HOULTON, Maine — Although the process has taken longer than anticipated, town officials and others connected to a $2.5 million, three-story apartment complex were excited to break ground Thursday on Market Square Commons.
Town Manager Doug Hazlett joined with town councilors, officials from Coastal Enterprises Inc, economic development leaders and representatives from the state’s congressional delegation for the groundbreaking ceremony in Market Square.
“We are very excited about this project and we are happy to get going,” John Egan, housing developer for CEI, said at the start of the ceremony. “This facility will be a real gem and will fit in with the historical standards of the area.”
The company announced in late 2007 that it would construct the complex in Market Square in the back of the Temple Theatre parking lot. The project gained approval from the municipal planning and zoning boards.
Then the economy tanked, and funding for the project was uncertain for a time.
But the last financial hurdles were cleared in June and earthmoving equipment moved onto the grounds a short time later. The equipment has created a massive crater in the back of the parking lot, and part of the building’s foundation is in place.
The project will create 28 units that will be rented to seniors in one- and two-person households. Five units have been set aside for tenants with visual impairments.
Residents who meet eligibility standards will pay rents of $430-$575 a month, including all utilities, according to information provided by CEI.
Financing for the project came from MaineHousing, an independent state agency that combines public and private housing funds, along with other sources, to benefit Maine’s low- and moderate-income residents. CEI is posting a $600,000 financial commitment to the project.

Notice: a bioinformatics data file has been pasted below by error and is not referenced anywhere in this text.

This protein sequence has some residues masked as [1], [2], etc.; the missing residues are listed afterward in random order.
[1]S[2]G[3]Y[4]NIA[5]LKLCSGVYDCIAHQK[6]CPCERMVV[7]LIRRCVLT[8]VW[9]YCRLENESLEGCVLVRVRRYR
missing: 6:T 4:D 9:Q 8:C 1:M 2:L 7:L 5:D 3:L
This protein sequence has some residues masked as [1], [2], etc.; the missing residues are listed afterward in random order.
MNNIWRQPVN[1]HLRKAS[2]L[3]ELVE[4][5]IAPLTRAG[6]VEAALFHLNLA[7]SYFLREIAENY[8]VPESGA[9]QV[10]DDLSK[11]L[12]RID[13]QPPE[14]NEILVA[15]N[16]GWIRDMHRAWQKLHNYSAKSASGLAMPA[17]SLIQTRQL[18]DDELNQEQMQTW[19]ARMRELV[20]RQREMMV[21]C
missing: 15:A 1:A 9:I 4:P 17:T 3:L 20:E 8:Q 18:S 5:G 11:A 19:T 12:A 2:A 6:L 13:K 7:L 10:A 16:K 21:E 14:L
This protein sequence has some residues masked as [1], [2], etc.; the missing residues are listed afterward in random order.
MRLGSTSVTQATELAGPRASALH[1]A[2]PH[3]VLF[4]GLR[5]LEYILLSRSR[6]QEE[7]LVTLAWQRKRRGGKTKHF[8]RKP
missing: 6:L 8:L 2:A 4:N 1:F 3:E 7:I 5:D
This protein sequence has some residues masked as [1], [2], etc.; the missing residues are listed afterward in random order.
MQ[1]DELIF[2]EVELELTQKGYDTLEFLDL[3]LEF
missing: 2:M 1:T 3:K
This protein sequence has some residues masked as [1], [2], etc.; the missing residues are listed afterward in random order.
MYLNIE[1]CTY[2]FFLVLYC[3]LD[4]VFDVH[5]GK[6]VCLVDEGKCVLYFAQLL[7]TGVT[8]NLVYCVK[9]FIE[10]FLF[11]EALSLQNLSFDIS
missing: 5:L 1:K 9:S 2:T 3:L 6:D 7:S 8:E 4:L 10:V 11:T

An on-site services coordinator will assist in linking residents with local services and transportation. The housing is not intended for seniors with critical health care needs who would be better served in assisted living or medium- to long-term health care facilities.
The complex, which will have a brick facade, will take approximately a year to construct.
“We wanted to create a place where senior citizens can live for a long time,” Egan said Thursday. “This is the perfect location and this building will be energy-efficient to keep operating costs as low as possible.”
“This is a wonderful project and a great partnership between the public and private sector,” echoed Hazlett. “It will be a great addition to our town.”
U.S. Sens. Olympia Snowe and Susan Collins, in concert with Rep. Mike Michaud, were similarly pleased.
“This will be a wonderful new home for area senior citizens, and I am confident that its future residents will be happy here,” Michaud said in a statement.
Snowe noted that the facility would be a safe, affordable facility for tenants and is close to shops, services and municipal and state government offices.
Collins pointed out that the boost in the downtown population would give the downtown stores, shops and restaurants “a much needed economic boost.”
The building is scheduled to house residents sometime next year.